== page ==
“Now versus back then, retailers have a much greater ability to pull back on inventory. Compared to then, the lead times are much shorter, with some retailers getting them down to a month. That gives them much greater flexibility so they’re just not left with as much inventory as they were back then,” Anderson told Sourcing Journal. “[Store closures] led to early actions like pack away for next year or early canceled orders that you normally wouldn’t do in a regular environment where you stick it out and see if the consumer will buy it.”

Anderson noted that apparel retailers are cutting as much as 20 percent of their orders from their manufacturers, which they likely wouldn’t have been able to cut a decade ago.

Contraction ahead

The good news is the concentration of weak players has actually improved since the last financial crisis, Moody’s indicated in March. Just 27 percent, or 20 out of 73 retailers, had a speculative “B3/B-” rating or lower (including J.Crew, Neiman Marcus, J. C. Penney and Ascena Retail Group) compared to 35 percent in March 2009.

However, these numbers are poised to increase as the economic stress caused by the COVID-19 pandemic potentially weakens companies in the “B2/B3” rated categories, according to Christina Boni, a vice president and senior credit officer at financial services firm Moody’s.

“There is a sharpening divide between those who have the capacity to weather the challenging operating environment and those who do not. The majority of companies that defaulted in 2019 and year-to-date 2020, such as Charlotte Russe, David’s Bridal, 99 Cents Only and Pier 1, did not have the scale, the pricing power or the deep pockets that their competitors had,” she said.

The reality is that many more stores are likely to close for good once the pandemic subsides, with estimates of up to 100,000 total by 2025, including 24,000 alone in apparel, according to UBS. With that potential, retailers that already have been struggling are likely going to have to start prioritizing where they should be focusing within their store base.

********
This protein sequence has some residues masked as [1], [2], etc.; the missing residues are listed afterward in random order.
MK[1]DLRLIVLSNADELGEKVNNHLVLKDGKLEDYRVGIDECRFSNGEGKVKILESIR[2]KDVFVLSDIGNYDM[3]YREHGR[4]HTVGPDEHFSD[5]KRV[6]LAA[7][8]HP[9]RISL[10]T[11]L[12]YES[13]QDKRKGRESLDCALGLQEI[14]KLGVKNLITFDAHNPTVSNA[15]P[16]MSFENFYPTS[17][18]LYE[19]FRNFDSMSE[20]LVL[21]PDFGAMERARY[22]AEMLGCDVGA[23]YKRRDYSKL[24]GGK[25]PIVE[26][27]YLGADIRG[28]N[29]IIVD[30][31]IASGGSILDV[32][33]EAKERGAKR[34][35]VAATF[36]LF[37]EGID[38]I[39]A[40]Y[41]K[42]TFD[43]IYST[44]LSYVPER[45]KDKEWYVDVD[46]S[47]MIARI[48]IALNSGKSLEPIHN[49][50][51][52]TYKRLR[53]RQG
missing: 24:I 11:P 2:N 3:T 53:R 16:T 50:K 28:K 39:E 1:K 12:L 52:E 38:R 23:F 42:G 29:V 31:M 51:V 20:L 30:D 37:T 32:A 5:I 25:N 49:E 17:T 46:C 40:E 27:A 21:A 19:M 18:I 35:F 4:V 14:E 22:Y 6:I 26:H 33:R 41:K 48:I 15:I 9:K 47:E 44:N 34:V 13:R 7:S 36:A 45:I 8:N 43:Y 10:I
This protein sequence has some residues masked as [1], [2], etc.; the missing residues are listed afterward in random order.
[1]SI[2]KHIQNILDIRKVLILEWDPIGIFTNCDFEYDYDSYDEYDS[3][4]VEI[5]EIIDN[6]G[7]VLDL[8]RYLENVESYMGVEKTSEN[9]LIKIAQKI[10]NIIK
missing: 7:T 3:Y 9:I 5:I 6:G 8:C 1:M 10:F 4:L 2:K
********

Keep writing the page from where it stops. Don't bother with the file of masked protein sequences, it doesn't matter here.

“It’s going to be about getting the most out of the stores that I have and finding which ones I really want to double down on as my winners. Shoppers will be looking at regionalized, localized more and more,” Felice said, meaning consumers will be more community-oriented after stay-at-home orders lift. “Doubling down on those supply chain capabilities to the store and home will be big. During this time where you have a lot of stores shut down, there’s also an opportunity to rethink how I use my store network. I don’t foresee that every store manager goes back to the same store, so I really want to look at who my top talent is and what my top locations are.”

Given the ongoing battles between retailers and their landlords over rent payments, store closures could be an immediate consequence once malls begin to open up throughout the U.S. Luckily for apparel retailers today, most have a growing online base that they can continue investing in that maximizes the value of their stores, even when they’re closed, a luxury they likely didn’t have coming out of the Great Recession.

“There’s just going to be a lot more leverage,” Anderson said. “If you’re a retailer that has a lot of stores, or even some of these brand manufacturers had stores too that they wanted to close anyway, I think we’re going to see a lot of that. If you do have a more robust online business, you feel more comfortable doing that now because you basically already have the consumer online. You don’t have to now do the work that you would have normally when you shed a store to bring that consumer online.”

David Swartz, an equity analyst in the consumer sector research group for financial services firm Morningstar, said that retailers that want to be successful coming out of this slump must not only focus on stores that are profitable, but brands that generate profit as well. This may not bode well for smaller brands that retailers feel they aren’t able to take a chance on.

“They need to promote categories and brands that are popular and were doing well before the crisis,” Swartz told Sourcing Journal. “I think that we’re going to see a lot of smaller brands disappear because they weren’t strong sellers to begin with and then with this crisis going on, I don’t think these retailers can afford to carry brands that are not strong sellers. We’re going to see that retailers are going to be even more focused on trying to stock the popular brands… They will continue to promote brands that will sell well no matter what the economy looks like.”